I understand women feel the need to band together as the video game industry is male dominated and women can feel marginalized, and granted, some male gamers are still shocked to find a girl gamer online, but that novelty is disappearing as more and more women play video games. There is no need to segregate competitive clans based on gender, and exclusively female clans hurts the female gamer in the long run. It is already hard enough to be a female gamer, from the cracks at my voice sounding like a 12 year old, to all the close-up porn sprays I am subjected to, that the idea of me asking for special attention because of the genitalia between my legs is just mind-blowing. I just want some R-E-S-P-E-C-T, nothing more, nothing less. I just want to be a person that plays games. I don’t want to be a novelty.
By having the female gamers separate from the males in competitive gaming clans, you are asking that the females in the gaming world be treated differently. By asking that females be treated differently, you are perpetuating the myth that women in gaming is a novelty, and is something special. By having an all female gaming clan, you identify yourself as the other, as the outsider, and how can you ever be fully integrated into the gaming community if you wish to remain in your gender-based group? It doesn’t happen. All female gaming clans, while sounding good initially, just make it worse, especially when you never hear of them winning a single tournament (or maybe that is the gaming media’s fault?).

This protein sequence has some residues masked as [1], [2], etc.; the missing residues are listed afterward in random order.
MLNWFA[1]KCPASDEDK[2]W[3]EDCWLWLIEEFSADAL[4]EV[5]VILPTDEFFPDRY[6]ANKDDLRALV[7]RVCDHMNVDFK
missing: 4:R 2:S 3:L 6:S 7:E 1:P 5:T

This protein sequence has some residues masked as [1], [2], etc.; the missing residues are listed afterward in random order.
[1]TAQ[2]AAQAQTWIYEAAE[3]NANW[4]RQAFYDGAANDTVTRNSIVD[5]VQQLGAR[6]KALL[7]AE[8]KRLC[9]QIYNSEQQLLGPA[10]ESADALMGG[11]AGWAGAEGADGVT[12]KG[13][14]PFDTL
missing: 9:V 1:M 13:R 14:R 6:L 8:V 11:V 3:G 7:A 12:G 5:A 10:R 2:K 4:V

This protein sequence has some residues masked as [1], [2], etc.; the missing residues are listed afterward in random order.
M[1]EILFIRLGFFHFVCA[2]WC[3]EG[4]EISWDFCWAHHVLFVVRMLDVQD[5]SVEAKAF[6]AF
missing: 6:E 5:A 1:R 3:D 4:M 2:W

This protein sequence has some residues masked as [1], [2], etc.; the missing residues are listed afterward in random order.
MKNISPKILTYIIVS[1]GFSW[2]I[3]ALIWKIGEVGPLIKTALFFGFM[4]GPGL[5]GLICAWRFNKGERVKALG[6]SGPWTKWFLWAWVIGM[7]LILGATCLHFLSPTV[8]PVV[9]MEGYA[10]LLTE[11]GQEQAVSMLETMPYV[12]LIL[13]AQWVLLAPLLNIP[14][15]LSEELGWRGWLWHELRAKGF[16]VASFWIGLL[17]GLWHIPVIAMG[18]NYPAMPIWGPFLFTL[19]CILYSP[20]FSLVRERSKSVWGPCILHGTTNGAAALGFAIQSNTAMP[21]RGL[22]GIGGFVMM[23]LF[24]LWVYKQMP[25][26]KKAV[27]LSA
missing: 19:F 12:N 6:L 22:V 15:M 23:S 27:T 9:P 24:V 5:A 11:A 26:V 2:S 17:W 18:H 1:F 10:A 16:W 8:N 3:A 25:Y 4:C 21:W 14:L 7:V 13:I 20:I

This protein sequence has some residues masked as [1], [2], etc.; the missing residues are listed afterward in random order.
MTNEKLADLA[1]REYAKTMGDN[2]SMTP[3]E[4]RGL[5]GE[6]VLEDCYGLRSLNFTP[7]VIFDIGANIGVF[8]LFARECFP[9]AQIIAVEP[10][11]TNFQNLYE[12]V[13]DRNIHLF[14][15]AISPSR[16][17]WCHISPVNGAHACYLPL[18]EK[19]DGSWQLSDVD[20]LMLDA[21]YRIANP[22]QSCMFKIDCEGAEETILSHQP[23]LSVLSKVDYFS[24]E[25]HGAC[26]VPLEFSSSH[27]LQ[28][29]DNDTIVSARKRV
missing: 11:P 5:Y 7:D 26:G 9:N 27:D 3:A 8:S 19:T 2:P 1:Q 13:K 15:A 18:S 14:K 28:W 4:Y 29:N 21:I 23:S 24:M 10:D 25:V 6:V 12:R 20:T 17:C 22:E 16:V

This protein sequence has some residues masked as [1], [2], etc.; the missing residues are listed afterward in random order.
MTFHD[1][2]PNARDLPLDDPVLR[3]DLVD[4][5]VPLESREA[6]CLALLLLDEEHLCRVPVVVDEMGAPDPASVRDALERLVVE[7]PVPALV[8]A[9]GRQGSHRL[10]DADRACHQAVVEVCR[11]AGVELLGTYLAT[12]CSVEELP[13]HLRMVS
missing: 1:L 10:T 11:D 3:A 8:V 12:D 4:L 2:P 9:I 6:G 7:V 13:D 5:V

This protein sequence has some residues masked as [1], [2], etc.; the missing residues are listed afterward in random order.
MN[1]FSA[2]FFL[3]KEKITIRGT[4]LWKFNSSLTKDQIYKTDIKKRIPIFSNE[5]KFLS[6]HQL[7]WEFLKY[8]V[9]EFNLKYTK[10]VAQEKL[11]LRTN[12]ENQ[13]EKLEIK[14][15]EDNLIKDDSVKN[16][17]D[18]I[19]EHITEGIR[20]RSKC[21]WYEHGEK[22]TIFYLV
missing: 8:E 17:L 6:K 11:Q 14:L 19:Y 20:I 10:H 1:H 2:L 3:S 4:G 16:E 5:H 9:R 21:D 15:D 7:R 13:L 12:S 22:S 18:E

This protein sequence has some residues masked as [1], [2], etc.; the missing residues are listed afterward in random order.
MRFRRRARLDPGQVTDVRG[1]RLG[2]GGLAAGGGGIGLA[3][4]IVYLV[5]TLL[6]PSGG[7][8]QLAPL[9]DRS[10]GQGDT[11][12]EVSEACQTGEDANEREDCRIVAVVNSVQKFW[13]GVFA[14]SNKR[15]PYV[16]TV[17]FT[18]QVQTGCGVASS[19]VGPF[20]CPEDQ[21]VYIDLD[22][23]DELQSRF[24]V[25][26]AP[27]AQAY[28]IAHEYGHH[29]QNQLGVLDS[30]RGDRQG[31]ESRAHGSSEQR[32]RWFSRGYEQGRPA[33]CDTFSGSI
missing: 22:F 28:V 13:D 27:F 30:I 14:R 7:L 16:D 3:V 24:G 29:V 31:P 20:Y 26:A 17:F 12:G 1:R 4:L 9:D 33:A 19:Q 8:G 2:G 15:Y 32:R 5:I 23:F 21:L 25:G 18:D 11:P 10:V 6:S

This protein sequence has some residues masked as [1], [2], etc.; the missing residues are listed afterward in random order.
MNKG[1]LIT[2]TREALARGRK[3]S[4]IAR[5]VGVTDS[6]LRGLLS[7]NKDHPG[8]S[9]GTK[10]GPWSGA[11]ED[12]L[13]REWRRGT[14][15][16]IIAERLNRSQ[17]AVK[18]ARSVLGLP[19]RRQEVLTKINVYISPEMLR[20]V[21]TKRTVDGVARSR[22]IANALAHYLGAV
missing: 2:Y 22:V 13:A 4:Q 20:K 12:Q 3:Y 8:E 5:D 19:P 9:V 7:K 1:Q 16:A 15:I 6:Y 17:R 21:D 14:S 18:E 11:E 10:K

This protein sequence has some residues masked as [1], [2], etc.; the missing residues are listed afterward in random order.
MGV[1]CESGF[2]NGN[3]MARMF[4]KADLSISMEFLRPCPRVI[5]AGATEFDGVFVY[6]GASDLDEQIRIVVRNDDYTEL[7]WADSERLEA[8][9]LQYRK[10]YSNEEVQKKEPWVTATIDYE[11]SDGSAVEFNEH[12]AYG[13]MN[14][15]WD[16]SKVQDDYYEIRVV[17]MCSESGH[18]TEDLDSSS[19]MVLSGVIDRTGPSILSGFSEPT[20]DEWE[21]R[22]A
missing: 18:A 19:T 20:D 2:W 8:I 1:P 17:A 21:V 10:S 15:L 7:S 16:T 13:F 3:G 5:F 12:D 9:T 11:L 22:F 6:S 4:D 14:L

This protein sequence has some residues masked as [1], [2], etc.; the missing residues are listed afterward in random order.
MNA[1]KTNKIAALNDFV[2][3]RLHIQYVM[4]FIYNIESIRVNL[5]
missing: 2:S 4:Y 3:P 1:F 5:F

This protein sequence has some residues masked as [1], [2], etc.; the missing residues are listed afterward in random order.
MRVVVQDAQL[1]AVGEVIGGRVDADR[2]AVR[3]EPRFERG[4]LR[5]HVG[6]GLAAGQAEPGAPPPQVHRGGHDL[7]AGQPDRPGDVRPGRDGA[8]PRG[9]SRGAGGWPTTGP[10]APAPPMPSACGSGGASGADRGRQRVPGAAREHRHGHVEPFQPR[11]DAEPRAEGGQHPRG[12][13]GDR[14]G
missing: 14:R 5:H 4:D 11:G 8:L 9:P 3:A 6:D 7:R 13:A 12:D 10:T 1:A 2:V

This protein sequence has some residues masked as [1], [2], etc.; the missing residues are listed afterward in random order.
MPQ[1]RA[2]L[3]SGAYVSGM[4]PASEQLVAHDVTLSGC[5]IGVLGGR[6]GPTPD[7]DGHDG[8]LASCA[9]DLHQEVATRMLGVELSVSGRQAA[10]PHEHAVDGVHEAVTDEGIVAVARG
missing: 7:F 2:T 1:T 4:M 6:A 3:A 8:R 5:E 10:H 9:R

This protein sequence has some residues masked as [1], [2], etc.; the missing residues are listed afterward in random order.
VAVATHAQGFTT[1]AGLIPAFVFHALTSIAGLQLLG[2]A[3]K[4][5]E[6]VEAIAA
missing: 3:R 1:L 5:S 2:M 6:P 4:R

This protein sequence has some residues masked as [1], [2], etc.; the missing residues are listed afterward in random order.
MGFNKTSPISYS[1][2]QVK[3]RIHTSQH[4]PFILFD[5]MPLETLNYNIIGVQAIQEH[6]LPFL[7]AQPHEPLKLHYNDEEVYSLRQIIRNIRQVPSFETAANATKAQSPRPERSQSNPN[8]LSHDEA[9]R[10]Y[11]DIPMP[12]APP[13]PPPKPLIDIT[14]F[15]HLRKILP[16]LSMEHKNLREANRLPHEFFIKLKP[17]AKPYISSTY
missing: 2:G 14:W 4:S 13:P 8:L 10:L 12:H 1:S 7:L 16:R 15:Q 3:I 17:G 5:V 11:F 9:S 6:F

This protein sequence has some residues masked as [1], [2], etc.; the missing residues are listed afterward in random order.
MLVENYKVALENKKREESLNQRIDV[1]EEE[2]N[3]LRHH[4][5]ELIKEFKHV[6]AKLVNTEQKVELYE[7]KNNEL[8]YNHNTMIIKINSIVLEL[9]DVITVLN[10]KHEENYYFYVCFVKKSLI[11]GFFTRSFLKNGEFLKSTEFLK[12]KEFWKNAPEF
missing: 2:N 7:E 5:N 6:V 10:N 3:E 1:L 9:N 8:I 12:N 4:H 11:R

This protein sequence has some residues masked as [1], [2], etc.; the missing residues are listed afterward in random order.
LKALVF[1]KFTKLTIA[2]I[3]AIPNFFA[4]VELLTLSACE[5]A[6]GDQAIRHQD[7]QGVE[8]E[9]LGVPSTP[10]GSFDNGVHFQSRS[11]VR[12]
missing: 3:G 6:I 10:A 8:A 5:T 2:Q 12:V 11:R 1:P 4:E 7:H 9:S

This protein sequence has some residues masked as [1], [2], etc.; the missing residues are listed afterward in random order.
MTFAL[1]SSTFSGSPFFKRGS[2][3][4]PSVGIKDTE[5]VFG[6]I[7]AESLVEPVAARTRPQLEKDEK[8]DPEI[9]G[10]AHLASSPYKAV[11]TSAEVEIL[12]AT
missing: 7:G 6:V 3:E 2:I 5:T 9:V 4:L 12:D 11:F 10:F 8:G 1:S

(Side note: why does it matter how good these ladies look, any way? Shouldn’t their skills matter more than their appearance? These gaming clans are marketing themselves to women, not men, so why all the revealing pictures? I’d rather join a clan where everyone was dressed like a classy lady, thank you very much. Is this why females have yet to win any major titles? I don’t see competitive male gamers being judged on both their appearance and gaming skills, so why do women need to prove that they are hot AND a good gamer? Hot women who play video games are not a novelty any more, sorry. If over 50% of us play games now, chances are, many of us are attractive.)
I can’t think of a clan that claims to be all male (it happens by default), so why are there all-female clans? It’s not like the competitive gaming community has different categories for male and female gamers, right? Competitive gaming is not the Olympics in the physical sense, so we ladies don’t need separate teams…the sooner we are integrated the sooner we will gain respect in the community. If women ever want to be treated like normal human beings in the gaming community, they have to start acting like it. Female gamers need to get into the habit of viewing themselves as plain ol’ ordinary gamers, not OMG “girl gamers” in need of their own special “girl gamer” clan.
If I see one more profile with the words “I’m a hot girl gamer, deal with it!” or another attention whore-y profile (I get it, you’re insecure!) next time I log on I think I will riot. Somewhere. On the internet. Or maybe I just don’t understand, because I am no longer a teenager and I don’t play with teenagers…..